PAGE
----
Determining the topics you consult upon, the types of clients you serve, and the way you deliver your consulting services has a large impact on the way you run the business. Those decisions also determine the financial performance of your business. Having clarity around the work you do, and how you do it will help you market, sell, and deliver your services more effectively.
- Determining the topics you'll consult on, the types of clients you'll serve, and the way you'll deliver your consulting services will have a large impact on the way you run your business. Those decisions will also determine the financial performance of your firm. Having clarity around the work you do and how you do it will help you market, sell, and deliver your services more effectively. To determine what you'll consult on, ask yourself, what areas of special expertise do you have? Do you have certain certifications or licenses? Is your expertise industry or functionally specific? Do you know a lot about financial services, or metals and mining? Or, is it functional like strategic planning, or personnel issues? Will you offer only advice, or are you going to do project implementation? Will you offer contract labor services? Think about the types of clients you'll serve.
Is there a specific client industry you're going to work in? Is there a certain size of client that you want to target? Whether it's small, medium, large, or even global. Are you going to work with for-profit firms or non-profit ones? Are you going to serve government organizations or higher education firms? Are you going to serve startups? Will you be working with individuals or companies only? Who within the client organization is your buyer? Are you selling to the C suite? To business unit heads? Functional heads? Certain departments? Specific locations? Your choice of client will expose you to all the dynamics they face.
If you're serving a client in a very cyclical industry, expect your business to be cyclical too. You'll also need to think through how you're going to deliver your consulting services. Will you deliver them onsite or remotely, or will it be a combination of the two? Are you going to take a team approach, or will you be an individual consultant? Will you be a general contractor consultant, serving multiple clients with multiple consulting partners where you're just coordinating those different firms? Will you conduct long engagements or short engagements? Are you going to serve as staff augmentation for your client? Each of these choices is going to impact the way you run the business.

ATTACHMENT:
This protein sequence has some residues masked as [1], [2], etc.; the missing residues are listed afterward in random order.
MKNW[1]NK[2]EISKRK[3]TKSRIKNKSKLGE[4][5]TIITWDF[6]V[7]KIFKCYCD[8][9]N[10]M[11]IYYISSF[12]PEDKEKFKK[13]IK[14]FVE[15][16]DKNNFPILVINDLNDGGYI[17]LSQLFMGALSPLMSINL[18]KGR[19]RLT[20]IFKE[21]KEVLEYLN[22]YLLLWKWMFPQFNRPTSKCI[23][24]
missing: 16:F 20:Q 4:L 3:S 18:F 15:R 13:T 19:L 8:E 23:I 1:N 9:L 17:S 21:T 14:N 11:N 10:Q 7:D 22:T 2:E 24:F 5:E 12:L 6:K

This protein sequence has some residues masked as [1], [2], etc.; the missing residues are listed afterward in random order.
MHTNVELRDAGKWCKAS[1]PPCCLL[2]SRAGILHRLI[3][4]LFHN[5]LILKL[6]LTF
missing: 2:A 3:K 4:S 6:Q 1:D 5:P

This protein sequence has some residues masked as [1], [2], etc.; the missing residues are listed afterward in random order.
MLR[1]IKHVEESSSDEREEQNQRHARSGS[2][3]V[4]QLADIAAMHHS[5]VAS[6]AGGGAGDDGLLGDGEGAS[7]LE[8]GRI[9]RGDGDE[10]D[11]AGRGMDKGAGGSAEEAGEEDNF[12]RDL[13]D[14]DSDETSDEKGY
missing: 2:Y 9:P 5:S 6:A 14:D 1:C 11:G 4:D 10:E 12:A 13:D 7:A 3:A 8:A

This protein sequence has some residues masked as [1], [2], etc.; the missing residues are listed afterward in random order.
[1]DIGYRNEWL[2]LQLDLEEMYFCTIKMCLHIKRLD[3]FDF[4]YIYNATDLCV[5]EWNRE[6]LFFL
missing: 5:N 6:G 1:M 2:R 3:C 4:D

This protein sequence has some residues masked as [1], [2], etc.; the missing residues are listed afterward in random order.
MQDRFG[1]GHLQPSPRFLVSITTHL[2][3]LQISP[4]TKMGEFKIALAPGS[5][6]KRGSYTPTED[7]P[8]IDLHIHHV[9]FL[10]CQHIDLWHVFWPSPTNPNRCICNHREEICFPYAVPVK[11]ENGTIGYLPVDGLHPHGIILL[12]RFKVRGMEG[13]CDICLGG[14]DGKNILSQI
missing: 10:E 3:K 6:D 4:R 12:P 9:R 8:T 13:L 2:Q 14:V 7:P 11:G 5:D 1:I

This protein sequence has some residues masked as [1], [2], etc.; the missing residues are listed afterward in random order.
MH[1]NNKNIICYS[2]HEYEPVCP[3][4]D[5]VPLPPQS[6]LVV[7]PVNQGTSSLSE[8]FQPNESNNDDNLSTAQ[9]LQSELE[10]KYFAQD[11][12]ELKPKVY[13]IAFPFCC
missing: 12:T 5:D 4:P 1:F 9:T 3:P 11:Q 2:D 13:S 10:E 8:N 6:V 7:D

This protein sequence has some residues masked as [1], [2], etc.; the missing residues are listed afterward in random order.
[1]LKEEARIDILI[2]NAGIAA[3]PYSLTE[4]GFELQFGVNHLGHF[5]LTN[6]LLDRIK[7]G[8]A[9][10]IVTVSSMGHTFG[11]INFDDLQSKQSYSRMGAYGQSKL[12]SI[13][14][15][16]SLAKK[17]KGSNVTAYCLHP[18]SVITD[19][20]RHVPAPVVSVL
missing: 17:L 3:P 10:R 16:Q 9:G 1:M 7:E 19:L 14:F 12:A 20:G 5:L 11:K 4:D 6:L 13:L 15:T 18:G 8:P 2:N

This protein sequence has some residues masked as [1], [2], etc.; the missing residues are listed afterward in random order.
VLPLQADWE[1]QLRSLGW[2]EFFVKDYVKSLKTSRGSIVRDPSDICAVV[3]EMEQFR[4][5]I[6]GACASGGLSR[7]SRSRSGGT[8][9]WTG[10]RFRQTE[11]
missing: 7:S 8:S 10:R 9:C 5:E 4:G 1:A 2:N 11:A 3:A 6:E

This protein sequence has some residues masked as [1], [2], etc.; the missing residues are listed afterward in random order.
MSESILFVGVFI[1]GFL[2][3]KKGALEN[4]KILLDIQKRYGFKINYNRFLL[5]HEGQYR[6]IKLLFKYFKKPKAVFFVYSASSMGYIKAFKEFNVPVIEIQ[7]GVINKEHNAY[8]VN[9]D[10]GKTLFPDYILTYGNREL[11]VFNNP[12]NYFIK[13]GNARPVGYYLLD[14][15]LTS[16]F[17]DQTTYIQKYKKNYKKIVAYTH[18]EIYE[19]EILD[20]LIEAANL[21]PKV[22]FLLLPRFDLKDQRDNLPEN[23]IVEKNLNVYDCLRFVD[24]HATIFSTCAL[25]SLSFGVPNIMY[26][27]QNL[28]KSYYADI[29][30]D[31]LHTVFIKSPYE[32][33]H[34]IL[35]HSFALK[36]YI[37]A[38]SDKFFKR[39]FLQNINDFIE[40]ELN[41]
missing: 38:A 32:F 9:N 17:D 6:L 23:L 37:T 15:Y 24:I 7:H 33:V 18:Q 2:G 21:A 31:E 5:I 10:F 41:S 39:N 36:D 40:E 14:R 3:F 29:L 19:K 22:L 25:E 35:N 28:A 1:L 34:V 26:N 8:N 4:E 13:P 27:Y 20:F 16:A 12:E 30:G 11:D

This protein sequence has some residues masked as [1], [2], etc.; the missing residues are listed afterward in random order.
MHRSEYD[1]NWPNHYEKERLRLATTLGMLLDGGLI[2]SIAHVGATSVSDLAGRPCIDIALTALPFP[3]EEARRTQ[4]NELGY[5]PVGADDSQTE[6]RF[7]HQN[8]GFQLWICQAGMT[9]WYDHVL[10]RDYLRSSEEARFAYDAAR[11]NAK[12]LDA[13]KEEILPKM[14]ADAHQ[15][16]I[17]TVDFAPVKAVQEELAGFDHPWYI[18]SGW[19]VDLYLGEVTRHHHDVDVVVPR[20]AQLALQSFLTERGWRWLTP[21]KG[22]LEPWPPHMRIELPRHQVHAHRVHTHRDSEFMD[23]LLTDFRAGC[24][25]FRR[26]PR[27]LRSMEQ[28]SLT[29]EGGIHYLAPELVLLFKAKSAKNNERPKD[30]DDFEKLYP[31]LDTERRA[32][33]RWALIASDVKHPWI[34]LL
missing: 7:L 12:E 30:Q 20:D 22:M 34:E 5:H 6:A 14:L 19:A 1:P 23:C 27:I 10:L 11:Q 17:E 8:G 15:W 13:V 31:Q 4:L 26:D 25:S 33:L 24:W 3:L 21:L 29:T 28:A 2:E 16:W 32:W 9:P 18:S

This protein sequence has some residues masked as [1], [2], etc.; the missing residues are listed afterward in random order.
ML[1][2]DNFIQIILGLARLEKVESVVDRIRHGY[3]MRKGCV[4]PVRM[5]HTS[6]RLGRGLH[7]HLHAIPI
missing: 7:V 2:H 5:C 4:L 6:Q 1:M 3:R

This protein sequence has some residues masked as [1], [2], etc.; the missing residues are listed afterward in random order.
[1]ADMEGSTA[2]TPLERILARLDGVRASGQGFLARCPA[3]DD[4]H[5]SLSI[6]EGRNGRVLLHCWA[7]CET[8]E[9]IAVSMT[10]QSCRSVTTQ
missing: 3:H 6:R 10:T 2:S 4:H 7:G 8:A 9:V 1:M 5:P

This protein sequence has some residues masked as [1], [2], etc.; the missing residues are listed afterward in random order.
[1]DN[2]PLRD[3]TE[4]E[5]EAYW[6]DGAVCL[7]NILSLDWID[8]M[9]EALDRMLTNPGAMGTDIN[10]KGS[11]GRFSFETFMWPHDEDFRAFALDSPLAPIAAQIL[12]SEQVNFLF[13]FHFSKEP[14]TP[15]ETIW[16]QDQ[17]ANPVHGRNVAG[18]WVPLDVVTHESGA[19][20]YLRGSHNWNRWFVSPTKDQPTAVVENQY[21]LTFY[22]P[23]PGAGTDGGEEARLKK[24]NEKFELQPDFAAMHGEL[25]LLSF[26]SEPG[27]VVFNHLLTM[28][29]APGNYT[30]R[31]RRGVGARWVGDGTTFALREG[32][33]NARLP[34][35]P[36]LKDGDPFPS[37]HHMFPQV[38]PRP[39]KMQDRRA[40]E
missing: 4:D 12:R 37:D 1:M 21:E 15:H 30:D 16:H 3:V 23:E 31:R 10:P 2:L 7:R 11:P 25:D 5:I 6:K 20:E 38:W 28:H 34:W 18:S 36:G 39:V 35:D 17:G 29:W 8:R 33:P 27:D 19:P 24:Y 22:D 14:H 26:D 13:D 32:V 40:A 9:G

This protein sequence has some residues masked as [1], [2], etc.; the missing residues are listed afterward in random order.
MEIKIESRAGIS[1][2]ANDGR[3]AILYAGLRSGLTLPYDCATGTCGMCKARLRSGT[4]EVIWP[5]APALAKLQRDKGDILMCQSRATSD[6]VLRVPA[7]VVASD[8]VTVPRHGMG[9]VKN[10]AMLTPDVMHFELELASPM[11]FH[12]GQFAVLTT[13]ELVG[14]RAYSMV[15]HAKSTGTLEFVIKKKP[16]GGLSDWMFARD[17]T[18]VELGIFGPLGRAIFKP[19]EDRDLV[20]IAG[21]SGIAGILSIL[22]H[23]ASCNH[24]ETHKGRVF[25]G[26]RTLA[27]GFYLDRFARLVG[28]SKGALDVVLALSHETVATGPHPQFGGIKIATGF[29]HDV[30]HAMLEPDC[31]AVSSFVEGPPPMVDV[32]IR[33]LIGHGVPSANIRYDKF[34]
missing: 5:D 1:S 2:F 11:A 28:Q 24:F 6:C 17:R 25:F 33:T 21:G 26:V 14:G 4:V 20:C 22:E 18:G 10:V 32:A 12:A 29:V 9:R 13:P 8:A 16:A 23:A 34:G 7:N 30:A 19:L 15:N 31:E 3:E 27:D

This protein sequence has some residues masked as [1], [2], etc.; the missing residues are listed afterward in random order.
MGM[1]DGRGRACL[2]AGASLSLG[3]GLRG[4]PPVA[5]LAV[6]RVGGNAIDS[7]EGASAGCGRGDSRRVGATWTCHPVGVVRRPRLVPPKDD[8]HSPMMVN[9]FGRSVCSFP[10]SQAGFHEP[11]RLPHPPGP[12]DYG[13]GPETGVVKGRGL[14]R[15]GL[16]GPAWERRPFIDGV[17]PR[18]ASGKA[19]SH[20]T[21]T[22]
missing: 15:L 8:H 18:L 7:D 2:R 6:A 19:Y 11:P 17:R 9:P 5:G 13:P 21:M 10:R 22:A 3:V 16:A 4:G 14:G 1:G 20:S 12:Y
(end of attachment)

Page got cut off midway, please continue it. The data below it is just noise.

These impacts are going to hit your financial performance as well. Longer consulting engagements can result in a boom, bust financial pattern. While you're serving clients life is good and money is coming in. But when the long engagement ends, you haven't been selling and there's a bust so you have to make up that time from a financial perspective. Shorter engagements will have less stability but more selling time, you're going to have to sell a lot more engagements to make the same amount of money, but since the engagements are shorter, you're able to sell a lot more of them.
Project-based engagements lend themselves to either fixed price or hourly types of selling. Again, it's a totally different business model. If you're going to do staff augmentation it's usually going to be hourly, but you won't get employee benefits. And if you're a general contractor, you're going to have to pay commissions to other consulting firms, as well as managing their rates and their economics. Your business model is a huge determinant of the ups and downs you'll experience. How easy or hard it will be to sell your services, and how your firm performs financially.
Make sure you think through all of these dynamics before you take your firm out there into the marketplace.
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- Identify types of consulting business models.
- Describe revenue models.
- Explain how to estimate and manage costs.
- Price services using pricing strategies.
- Explain how to negotiate deals with clients.
- List effects of responding to RFPs.
- Identify the phases of constructing a consulting engagement.
- Present findings and implement recommendations.
- Describe different ways to manage legal issues.